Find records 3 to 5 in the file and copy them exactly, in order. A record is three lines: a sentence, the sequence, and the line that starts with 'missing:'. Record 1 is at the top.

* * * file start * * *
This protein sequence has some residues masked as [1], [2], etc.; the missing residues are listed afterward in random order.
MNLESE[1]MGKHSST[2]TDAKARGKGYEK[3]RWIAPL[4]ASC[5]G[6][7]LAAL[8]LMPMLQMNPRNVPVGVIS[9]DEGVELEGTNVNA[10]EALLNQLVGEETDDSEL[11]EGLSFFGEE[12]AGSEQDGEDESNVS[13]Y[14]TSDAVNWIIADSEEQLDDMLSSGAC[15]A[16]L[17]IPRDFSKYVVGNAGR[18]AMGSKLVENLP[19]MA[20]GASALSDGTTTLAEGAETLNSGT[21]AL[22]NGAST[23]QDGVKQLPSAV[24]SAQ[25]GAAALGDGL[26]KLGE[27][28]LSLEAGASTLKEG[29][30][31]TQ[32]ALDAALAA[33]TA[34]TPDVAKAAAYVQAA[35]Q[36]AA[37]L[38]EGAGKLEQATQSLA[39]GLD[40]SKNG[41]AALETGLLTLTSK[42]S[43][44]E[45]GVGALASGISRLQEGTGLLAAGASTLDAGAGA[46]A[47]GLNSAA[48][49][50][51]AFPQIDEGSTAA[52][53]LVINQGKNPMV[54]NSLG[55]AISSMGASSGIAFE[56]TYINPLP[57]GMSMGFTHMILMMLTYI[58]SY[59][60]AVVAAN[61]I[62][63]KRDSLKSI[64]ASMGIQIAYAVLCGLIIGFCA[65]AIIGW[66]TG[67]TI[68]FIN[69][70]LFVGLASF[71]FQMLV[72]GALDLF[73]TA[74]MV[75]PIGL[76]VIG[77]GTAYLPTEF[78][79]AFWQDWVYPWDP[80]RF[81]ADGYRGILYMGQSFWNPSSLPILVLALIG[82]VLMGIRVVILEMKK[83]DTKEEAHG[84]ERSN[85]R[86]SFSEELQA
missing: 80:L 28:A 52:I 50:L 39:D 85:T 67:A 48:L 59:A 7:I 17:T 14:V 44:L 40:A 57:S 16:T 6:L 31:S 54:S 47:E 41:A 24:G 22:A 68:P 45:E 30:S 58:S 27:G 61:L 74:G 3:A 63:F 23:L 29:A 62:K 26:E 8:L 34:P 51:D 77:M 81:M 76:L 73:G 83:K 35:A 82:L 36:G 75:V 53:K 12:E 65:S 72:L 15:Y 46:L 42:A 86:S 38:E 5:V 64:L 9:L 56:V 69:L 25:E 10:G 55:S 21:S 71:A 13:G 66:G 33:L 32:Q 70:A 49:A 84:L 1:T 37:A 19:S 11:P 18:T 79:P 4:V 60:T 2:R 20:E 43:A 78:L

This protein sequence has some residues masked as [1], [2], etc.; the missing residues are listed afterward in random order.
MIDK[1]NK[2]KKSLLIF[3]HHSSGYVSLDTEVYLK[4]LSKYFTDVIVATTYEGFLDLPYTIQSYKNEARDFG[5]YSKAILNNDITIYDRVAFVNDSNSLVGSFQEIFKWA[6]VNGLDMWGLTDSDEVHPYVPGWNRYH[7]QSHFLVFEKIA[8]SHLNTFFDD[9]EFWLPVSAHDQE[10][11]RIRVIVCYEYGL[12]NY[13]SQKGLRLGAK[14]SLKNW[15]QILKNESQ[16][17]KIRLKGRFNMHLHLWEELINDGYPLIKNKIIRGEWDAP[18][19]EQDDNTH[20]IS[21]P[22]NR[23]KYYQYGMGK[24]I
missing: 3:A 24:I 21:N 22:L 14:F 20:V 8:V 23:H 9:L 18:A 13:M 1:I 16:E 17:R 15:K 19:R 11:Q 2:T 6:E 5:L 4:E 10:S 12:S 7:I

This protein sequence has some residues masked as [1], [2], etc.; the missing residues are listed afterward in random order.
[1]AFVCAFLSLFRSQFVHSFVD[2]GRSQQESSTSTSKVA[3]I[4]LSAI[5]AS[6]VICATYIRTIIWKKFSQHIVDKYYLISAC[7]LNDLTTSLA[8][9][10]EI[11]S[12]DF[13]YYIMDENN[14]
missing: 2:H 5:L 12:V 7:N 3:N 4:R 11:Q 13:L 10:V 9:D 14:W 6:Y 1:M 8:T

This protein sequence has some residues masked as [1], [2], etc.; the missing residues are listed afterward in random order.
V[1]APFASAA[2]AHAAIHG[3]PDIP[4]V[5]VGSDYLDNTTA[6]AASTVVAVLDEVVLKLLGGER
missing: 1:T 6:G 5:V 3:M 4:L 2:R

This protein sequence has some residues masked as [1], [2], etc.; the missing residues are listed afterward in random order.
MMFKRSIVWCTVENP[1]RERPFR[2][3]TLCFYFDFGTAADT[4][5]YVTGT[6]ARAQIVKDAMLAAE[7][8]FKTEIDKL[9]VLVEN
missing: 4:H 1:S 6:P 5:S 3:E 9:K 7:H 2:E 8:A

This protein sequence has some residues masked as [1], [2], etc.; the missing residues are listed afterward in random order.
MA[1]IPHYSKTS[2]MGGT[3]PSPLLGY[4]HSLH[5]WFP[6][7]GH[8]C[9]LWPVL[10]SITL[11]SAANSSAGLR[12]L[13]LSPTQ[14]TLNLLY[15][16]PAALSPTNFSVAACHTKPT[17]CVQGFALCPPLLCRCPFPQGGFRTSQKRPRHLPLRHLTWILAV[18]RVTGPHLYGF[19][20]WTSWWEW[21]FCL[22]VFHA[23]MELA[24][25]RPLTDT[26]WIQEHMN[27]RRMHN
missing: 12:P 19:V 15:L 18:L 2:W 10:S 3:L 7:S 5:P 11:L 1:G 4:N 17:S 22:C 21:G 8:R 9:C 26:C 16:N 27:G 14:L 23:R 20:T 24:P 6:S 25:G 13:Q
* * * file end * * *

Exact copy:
This protein sequence has some residues masked as [1], [2], etc.; the missing residues are listed afterward in random order.
[1]AFVCAFLSLFRSQFVHSFVD[2]GRSQQESSTSTSKVA[3]I[4]LSAI[5]AS[6]VICATYIRTIIWKKFSQHIVDKYYLISAC[7]LNDLTTSLA[8][9][10]EI[11]S[12]DF[13]YYIMDENN[14]
missing: 2:H 5:L 12:V 7:N 3:N 4:R 11:Q 13:L 10:V 9:D 14:W 6:Y 1:M 8:T

This protein sequence has some residues masked as [1], [2], etc.; the missing residues are listed afterward in random order.
V[1]APFASAA[2]AHAAIHG[3]PDIP[4]V[5]VGSDYLDNTTA[6]AASTVVAVLDEVVLKLLGGER
missing: 1:T 6:G 5:V 3:M 4:L 2:R

This protein sequence has some residues masked as [1], [2], etc.; the missing residues are listed afterward in random order.
MMFKRSIVWCTVENP[1]RERPFR[2][3]TLCFYFDFGTAADT[4][5]YVTGT[6]ARAQIVKDAMLAAE[7][8]FKTEIDKL[9]VLVEN
missing: 4:H 1:S 6:P 5:S 3:E 9:K 7:H 2:E 8:A